Since the premiere of the Cuban-Brazilian TV documentary, ZR Rifle, on November 27, 1993, the former head and current historian of Cuban State Security General Fabian Escalante has said that Cuban exiles Herminio Diaz and Eladio del Valle, along with three American mobsters: Richard Gaines [Cain], Lenny Patrick, and Dave Yara were the shooters at Dealey Plaza.
What’s the basis for Escalante’s story?
General Escalante gave a detailed account in his book JFK: The Cuban Files.
In 2007 the Cuban exile Reinaldo Martínez, who worked as inmate at a prison infirmary and treated the anti-Castro fighter Antonio “Tony” Cuesta, told a congruent story to George Robert Blakey and Anthony Summers: Cuesta confided to Martinez that Herminio Diaz had confessed on the way to Monte Barreto of having taken part in the JFK assassination.[Watch the Reinaldo Martinez interview]
Origins of the Story
On May 29, 1966, six Cuban exiles got on board in Marathon Key, Florida, and headed toward Monte Barreto, a bare rocky spot near the former Comodoro Yacht Club in the fancy Havana residential suburb of Miramar. They went ashore shortly before dawn. The sharpshooters Herminio Diaz and Armando Romero ran to nearby Fifth Avenue in order to take position for killing Castro on his usual route.
However, the former club was housing a deep-sea fishing school full of militiamen. They killed Diaz and Romero. The mission commander, Tony Cuesta, fled with the rest of his men. Their 23-foot boat was intercepted 10 miles off the coast by a Cuban Navy patrol. Guillermo Alvarez and Roberto Cintas were killed; Cuesta and Eugenio Zaldivar were captured badly wounded.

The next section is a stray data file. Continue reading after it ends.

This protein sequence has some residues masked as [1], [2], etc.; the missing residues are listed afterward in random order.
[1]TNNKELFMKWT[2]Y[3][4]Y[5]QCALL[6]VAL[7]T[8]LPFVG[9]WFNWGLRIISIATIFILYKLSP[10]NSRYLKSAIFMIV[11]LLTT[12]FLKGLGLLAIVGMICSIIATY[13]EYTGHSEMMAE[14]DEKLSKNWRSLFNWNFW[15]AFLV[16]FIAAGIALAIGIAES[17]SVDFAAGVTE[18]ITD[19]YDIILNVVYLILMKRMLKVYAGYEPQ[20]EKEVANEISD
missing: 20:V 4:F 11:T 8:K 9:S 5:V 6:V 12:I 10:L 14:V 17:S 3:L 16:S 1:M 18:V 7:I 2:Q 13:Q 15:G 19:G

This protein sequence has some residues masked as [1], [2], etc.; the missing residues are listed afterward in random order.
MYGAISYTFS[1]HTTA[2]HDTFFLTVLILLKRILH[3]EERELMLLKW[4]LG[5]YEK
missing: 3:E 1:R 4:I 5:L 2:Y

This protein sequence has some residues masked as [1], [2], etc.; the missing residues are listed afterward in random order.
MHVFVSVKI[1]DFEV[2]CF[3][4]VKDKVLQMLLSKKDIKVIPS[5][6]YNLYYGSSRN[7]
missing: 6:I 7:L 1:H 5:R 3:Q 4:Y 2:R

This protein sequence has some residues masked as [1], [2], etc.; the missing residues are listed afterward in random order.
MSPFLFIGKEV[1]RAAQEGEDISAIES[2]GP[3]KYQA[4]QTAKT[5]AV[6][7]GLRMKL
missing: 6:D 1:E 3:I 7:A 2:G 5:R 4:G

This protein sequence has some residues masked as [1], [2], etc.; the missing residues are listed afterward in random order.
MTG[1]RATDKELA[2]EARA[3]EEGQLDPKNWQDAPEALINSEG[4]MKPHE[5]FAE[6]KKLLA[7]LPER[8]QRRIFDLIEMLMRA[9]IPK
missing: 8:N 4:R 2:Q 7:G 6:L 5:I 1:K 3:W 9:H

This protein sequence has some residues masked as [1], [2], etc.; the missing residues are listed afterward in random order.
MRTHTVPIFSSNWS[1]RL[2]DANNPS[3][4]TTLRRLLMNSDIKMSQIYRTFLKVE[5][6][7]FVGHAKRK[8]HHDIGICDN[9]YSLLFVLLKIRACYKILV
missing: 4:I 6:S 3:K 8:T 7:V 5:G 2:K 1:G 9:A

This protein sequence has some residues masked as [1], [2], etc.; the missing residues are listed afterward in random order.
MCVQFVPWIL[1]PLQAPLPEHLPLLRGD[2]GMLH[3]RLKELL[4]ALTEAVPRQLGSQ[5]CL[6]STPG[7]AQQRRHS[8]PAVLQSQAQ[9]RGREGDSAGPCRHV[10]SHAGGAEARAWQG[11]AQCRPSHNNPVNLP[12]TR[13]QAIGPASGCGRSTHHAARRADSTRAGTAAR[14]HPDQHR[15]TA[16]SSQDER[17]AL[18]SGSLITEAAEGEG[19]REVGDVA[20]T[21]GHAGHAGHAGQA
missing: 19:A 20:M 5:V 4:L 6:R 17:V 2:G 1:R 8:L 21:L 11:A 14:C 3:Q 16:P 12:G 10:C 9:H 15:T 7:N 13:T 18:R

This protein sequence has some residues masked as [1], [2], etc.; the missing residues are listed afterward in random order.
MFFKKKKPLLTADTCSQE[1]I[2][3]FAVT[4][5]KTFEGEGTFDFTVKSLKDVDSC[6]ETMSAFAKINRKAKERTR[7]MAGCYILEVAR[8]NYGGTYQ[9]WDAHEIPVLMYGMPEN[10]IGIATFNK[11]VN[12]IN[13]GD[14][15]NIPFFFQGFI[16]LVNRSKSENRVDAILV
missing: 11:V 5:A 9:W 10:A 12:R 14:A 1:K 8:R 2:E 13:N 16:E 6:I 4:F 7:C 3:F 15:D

The skirmish cost Cuesta a hand and his eyesight. During his long recovery, he was debriefed several times by Escalante, who became head of the State Security Department [known as G-2] in 1976.
Thanks to Jimmy Carter’s arrangement, Cuesta was released on October 21, 1978. After he died in Miami on December 2, 1992, General Escalante disclosed Cuesta had told him that Diaz and Del Valle were in Dallas on November 22, 1963. Cuesta had refused to elaborate.
For General Escalante, the raid on Monte Barreto was the way to send Herminio to death, since the Cuban army and militias were in combat readiness after the killing of a border guard by U.S. marines at Guantánamo on May 21, 1966. Otherwise, Cuesta, Herminio, and the other four would have been mad as hell.
Nine months later, on February 22, 1967, Eladio del Valle was found in his 1966 Fleetwood Cadillac on a parking lot at 37th Avenue and N.W. 7th Street, Miami, with multiple blunt impacts of head and gunshot wound of chest.
Since 1962, Escalante had a report by a G-2 mole about Del Valle saying, “on many occasions, that Kennedy must be killed to solve the Cuban problem.”